We would consider ourselves some of the most outspoken critics of the Razer Blade, we only want the best for the PC gaming community. However, the sad part is that our criticisms about the Razer Blade have had nothing to do with the design nor the uniqueness of the laptop, but rather the sub-par hardware that Razer decided to include in this product.
When we talk about sub-par we're talking about including an underpowered dual-core processor and a mainstream GeForce GT 555M on a laptop with a price tag of $2800. For that kind of money, you could buy yourself quite a bit more laptop. The original spec for the laptop also featured a 320GB hard disk drive, which was absolutely preposterous considering the laptop's price tag and supposed gaming pedigree. Thankfully, Razer listened to the voice of reason, backtracked, and slapped a 256GB SSD in their Blade laptops right before they were about to release.
All of this is fine and dandy to Razer's fanboys and those that really believed that the Razer Blade is the best and most innovative gaming laptop out in the market. The sad truth was that while it features a very slim and sleek design with a very unique keyboard, it is crippled by its lack of high-performance hardware. In addition to that, Razer has been pushing the idea that somehow the Razer Blade will bring back PC gaming and is the 'World's First True Gaming Laptop', which if you ask anyone that has had a gaming laptop, isn't true. We have continued to be critical of Razer and we believe that the company has been listening.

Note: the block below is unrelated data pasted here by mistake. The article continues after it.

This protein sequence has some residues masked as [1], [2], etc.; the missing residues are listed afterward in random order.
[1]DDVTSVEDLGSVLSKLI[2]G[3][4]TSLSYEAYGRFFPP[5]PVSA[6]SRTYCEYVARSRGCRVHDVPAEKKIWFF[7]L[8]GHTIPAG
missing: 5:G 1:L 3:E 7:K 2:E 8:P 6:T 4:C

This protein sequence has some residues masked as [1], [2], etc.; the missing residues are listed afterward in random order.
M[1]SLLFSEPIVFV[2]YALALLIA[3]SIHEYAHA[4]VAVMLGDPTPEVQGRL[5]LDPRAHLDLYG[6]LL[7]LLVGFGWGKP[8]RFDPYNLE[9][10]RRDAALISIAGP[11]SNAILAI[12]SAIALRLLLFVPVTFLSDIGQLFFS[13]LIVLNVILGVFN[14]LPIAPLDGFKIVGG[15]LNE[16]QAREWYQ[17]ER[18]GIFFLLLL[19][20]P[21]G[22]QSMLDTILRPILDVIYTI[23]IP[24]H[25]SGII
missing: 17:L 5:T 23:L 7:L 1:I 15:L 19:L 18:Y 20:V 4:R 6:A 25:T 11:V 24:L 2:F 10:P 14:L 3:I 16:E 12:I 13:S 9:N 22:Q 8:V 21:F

We have been hearing rumors from our sources within the industry that Razer is preparing a refresh of their Razer Blade, say a Razer Blade 2.0. This laptop, we believe, will enable Razer to deliver a much higher level of performance than the current generation Razer Blade with potentially better battery life in the same size or thinner laptop. There's even a chance that Razer can reduce the weight of the Blade as well. While details are still somewhat scarce, we do believe that Razer's main limitation with the Blade was the fact that the chassis simply could not accommodate enough cooling in order to enable quad-core processors and high-end graphics.
Because of this fundamental truth, we believe that an Ivy Bridge and Kepler based Razer Blade could easily capture significantly more sales and actually give Razer something to really talk about. There is a strong sense that this Razer Blade 2.0 could honestly, in our eyes, claim the title of best gaming laptop in the world. Once Razer starts to ship in greater volumes, there could be a chance that they would change the direction of the PC gaming market and bring even lighter and thinner high-end gaming machines to the market. Hopefully, those higher volumes also might help lowering their prices.
Currently, if all goes to plan the Razer Blade's re-do could start to ship as early as this summer. There's a chance Razer could push it back further as to not disappoint current Blade owners as well as to catch the holiday season, but we believe that Razer may want to capture both the back-to-school season as well as the holiday season. Our bet is somewhere between June and August.
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